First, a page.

not with obscure definitions, which must blur the margent with interpretations, and load the memory with doubtfulness; but he cometh to you with words set in delightful proportion, either accompanied with, or prepared for, the well-enchanting skill of music; and with a tale, forsooth, he cometh unto you with a tale which holdeth children from play, and old men from the chimneycorner; and pretending no more, doth intend the winning of the mind from wickedness to virtue, even as the child is often brought to take most wholesome things, by hiding them in such other as have a pleasant taste. For even those hard-hearted evil men, who think virtue a school name, and know no other good but indulgere genio, and therefore despise the austere admonitions of the philosopher, and feel not the inward reason they stand upon, yet will be content to be delighted; which is all the good-fellow poet seems to promise; and so steal to see the form of goodness-which, seen, they cannot but love ere themselves be aware, as if they had taken a medicine of cherries. By these, therefore, examples and reasons, I think it may be manifest that the poet, with that same hand of delight, doth draw the mind more effectually than any other art doth. And so a conclusion not unfitly ensues, that as virtue is the most excellent resting-place for all worldly learning to make an end of, so poetry, being the most familiar to teach it, and most princely to move towards it, in the most excellent work is the most excellent workman.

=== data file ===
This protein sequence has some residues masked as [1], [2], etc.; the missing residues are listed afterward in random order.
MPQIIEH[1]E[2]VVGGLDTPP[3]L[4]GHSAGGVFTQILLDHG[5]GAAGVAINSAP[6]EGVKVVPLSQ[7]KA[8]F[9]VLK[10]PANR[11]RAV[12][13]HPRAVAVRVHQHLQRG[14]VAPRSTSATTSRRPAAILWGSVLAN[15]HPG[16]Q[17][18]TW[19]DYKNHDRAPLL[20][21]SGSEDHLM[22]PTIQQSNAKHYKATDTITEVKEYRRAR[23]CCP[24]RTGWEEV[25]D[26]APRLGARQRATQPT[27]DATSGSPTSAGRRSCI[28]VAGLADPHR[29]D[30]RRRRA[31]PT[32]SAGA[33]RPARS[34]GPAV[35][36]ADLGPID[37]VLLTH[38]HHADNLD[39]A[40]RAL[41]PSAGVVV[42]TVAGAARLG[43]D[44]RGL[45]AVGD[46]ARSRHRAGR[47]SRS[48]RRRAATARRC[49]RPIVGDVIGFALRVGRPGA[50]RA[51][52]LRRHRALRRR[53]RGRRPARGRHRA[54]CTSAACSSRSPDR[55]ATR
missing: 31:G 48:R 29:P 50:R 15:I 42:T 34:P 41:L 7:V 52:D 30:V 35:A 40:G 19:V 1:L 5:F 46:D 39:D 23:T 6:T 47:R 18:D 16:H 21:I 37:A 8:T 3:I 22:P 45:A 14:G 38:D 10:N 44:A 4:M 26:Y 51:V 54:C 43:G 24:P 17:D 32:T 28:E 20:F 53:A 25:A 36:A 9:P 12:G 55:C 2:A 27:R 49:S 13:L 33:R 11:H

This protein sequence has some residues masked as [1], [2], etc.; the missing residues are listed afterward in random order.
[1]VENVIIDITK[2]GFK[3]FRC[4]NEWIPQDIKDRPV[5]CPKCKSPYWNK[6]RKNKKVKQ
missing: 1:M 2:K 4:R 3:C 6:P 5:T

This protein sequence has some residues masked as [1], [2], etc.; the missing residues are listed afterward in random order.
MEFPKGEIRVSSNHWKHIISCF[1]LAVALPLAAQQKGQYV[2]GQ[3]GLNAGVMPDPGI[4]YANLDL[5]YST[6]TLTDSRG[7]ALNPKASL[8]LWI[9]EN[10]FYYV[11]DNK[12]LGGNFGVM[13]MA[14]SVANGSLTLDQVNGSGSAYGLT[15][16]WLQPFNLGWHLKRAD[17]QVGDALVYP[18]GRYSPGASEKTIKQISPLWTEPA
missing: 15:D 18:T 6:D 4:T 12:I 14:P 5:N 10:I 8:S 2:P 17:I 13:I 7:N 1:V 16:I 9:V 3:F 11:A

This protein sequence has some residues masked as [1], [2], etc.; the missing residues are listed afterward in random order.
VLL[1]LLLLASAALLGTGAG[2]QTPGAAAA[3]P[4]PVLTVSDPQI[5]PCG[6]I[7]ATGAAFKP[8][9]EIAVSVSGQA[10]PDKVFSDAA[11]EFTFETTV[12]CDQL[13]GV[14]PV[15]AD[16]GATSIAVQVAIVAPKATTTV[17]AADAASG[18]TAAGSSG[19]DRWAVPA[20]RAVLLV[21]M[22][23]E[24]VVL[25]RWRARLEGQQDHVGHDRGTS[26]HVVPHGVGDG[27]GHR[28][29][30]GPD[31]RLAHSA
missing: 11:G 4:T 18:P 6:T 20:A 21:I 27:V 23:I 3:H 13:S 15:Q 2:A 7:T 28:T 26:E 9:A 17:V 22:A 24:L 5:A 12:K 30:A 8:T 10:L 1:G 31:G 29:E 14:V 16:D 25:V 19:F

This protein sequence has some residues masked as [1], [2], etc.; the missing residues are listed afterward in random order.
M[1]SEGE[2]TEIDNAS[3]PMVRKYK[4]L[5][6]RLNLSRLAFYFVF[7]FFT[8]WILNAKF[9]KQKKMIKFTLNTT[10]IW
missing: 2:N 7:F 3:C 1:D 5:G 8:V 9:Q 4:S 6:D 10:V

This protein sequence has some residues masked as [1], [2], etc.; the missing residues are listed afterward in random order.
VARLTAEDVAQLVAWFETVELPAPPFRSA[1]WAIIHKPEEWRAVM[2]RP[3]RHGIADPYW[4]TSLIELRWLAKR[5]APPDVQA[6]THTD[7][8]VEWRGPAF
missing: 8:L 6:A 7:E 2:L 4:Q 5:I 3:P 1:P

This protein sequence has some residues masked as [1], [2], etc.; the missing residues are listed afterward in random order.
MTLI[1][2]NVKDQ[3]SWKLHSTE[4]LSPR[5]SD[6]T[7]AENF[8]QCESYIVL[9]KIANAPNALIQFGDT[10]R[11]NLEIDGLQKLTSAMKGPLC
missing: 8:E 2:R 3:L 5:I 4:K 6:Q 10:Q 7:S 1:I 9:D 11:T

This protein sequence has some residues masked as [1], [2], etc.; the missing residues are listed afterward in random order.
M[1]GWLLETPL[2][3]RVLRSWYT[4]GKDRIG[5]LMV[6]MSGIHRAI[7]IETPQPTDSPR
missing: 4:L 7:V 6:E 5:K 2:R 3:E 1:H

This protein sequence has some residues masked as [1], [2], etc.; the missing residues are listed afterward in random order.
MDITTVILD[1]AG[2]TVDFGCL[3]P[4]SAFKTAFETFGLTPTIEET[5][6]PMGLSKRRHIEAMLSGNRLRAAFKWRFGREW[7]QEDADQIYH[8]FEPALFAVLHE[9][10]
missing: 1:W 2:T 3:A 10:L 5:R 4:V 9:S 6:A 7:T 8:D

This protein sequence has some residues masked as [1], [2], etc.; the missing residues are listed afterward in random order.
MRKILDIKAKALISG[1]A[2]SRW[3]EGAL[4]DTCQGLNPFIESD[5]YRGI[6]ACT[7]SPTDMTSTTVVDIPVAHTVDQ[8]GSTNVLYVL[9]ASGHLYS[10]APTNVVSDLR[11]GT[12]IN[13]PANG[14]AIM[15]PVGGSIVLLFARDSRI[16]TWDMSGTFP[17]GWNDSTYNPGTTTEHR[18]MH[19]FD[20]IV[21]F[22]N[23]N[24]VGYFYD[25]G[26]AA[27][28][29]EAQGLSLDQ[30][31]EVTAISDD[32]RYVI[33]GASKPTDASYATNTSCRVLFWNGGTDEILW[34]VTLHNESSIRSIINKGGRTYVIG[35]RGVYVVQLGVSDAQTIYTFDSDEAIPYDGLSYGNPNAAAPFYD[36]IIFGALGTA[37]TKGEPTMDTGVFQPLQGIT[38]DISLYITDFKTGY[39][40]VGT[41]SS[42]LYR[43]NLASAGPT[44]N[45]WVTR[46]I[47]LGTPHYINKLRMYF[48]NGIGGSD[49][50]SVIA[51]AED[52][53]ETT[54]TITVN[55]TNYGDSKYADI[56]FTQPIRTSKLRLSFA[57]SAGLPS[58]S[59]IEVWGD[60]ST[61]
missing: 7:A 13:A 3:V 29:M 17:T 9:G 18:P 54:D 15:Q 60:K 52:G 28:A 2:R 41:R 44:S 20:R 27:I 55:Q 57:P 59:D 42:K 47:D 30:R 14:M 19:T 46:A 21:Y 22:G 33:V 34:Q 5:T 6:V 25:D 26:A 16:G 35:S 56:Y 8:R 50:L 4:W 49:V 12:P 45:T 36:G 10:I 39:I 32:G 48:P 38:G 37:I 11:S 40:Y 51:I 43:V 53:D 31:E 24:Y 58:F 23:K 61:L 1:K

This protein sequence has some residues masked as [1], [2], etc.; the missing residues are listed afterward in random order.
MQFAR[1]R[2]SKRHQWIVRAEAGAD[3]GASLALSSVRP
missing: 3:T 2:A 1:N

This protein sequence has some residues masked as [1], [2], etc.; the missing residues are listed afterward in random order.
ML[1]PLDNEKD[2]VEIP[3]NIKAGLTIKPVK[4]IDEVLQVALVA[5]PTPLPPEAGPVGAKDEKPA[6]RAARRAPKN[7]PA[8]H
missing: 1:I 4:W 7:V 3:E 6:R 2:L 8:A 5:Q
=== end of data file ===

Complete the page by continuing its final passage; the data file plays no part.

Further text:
Since, then, poetry is of all human learning the most ancient, and of most fatherly antiquity, as from whence other learnings have taken their beginnings;-Since it is so universal that no learned nation doth despise it, no barbarous nation is without it ;— Since both Roman and Greek gave such divine names unto it, the one of prophesying, the other of making; and that, indeed, that name of making is fit for it, considering that whereas all other arts retain themselves within their subject, and receive, as it were, their being from it,-the poet, only, bringeth his own stuff, and doth not learn a conceit out of the matter, but maketh matter for a conceit;-Since, neither his description nor end containing any evil, the thing described cannot be evil;-Since his effects be so good as to teach goodness and delight the learners of it;— Since therein (namely, in moral doctrine, the chief of all knowledge) he doth not only far pass the historian, but, for instructing, is well nigh comparable to the philosopher, and for moving, leav